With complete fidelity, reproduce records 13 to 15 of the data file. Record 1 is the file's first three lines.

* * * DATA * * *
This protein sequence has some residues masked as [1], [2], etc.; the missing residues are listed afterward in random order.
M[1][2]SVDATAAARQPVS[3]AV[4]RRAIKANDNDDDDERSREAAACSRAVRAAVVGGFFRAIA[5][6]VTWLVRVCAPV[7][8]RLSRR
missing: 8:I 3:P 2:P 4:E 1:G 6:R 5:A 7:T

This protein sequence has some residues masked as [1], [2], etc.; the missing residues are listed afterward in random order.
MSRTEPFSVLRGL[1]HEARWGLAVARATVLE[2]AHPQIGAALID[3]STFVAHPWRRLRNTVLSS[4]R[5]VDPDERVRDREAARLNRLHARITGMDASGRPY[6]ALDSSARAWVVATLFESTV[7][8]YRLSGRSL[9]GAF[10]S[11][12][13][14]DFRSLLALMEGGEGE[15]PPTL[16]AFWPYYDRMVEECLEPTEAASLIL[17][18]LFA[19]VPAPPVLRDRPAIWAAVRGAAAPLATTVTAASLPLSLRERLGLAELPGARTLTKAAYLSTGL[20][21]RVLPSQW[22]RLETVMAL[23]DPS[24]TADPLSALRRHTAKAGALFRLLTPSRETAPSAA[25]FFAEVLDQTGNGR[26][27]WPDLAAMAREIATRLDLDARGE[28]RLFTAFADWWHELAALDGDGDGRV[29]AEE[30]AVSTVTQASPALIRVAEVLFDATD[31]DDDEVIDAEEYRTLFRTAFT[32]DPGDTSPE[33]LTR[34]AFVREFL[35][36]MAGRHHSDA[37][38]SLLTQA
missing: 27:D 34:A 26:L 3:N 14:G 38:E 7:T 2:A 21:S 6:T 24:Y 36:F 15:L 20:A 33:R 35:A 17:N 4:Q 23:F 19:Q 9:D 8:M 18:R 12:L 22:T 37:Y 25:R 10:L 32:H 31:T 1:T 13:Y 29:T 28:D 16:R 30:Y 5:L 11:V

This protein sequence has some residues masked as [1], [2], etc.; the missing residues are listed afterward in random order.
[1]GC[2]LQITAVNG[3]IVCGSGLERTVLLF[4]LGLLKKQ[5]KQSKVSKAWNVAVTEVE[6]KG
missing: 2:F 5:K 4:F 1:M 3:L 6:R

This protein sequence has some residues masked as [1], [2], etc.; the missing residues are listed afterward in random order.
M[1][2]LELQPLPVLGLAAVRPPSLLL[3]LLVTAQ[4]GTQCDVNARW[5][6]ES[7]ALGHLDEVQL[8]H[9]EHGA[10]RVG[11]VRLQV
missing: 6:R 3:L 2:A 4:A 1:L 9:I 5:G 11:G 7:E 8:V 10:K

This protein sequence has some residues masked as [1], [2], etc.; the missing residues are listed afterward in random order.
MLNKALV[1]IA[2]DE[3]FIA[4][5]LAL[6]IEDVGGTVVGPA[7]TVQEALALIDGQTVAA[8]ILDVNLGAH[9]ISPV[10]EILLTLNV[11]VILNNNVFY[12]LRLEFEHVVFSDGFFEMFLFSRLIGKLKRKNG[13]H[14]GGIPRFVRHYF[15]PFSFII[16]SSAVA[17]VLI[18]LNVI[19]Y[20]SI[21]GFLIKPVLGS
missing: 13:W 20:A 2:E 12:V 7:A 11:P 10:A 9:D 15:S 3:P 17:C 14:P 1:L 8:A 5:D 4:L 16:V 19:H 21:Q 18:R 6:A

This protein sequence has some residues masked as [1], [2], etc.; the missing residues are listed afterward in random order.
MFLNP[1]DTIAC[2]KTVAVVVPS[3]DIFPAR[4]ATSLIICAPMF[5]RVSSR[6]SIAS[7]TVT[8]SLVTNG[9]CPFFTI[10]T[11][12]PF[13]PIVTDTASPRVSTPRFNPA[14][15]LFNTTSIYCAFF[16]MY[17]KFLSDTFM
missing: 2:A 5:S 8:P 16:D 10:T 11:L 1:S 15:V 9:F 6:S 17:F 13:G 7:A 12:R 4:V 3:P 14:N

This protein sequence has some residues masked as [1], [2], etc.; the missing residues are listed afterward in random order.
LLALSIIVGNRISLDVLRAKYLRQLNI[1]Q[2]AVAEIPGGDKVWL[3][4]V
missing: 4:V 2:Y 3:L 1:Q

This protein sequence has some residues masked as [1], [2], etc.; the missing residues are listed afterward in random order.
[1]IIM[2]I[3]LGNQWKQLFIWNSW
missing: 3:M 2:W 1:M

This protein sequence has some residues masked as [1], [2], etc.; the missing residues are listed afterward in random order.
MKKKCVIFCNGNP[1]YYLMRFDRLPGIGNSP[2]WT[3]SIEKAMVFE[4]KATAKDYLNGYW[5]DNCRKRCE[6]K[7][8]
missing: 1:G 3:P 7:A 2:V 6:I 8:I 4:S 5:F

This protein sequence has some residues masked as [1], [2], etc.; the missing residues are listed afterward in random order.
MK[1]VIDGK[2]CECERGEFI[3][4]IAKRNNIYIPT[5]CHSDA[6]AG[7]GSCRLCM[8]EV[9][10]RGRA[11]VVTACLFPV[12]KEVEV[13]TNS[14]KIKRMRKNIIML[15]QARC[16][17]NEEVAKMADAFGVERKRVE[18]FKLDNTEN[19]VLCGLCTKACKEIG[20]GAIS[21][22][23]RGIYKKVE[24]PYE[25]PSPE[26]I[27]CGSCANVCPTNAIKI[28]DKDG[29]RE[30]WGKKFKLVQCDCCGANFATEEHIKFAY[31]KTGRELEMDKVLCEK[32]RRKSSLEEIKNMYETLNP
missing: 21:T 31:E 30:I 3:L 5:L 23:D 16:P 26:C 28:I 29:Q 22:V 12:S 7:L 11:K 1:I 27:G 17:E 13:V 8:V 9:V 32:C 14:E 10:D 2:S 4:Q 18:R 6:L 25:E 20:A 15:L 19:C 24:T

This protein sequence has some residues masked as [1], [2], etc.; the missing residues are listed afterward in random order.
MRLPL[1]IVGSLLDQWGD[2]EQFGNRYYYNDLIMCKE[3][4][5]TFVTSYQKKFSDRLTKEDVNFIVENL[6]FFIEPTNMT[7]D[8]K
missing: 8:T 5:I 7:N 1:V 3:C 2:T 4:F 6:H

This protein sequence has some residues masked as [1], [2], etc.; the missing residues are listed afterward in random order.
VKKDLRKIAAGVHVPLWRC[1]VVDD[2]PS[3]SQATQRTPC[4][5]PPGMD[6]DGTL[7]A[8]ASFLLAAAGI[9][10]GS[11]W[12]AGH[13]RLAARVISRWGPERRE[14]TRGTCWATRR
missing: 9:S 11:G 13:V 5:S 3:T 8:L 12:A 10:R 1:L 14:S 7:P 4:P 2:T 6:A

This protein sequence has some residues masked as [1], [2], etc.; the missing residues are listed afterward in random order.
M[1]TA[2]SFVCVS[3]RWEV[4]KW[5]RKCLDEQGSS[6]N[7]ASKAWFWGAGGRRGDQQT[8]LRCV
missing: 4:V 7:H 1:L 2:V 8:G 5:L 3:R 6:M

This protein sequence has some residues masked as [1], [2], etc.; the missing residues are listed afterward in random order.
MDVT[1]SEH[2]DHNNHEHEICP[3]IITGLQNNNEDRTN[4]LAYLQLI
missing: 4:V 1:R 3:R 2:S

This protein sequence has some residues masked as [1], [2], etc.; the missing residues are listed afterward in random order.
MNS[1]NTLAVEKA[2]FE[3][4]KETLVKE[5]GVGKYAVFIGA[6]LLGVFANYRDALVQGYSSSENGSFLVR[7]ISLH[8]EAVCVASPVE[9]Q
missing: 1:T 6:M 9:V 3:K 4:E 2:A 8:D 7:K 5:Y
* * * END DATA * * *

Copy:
This protein sequence has some residues masked as [1], [2], etc.; the missing residues are listed afterward in random order.
M[1]TA[2]SFVCVS[3]RWEV[4]KW[5]RKCLDEQGSS[6]N[7]ASKAWFWGAGGRRGDQQT[8]LRCV
missing: 4:V 7:H 1:L 2:V 8:G 5:L 3:R 6:M

This protein sequence has some residues masked as [1], [2], etc.; the missing residues are listed afterward in random order.
MDVT[1]SEH[2]DHNNHEHEICP[3]IITGLQNNNEDRTN[4]LAYLQLI
missing: 4:V 1:R 3:R 2:S

This protein sequence has some residues masked as [1], [2], etc.; the missing residues are listed afterward in random order.
MNS[1]NTLAVEKA[2]FE[3][4]KETLVKE[5]GVGKYAVFIGA[6]LLGVFANYRDALVQGYSSSENGSFLVR[7]ISLH[8]EAVCVASPVE[9]Q
missing: 1:T 6:M 9:V 3:K 4:E 2:A 8:D 7:K 5:Y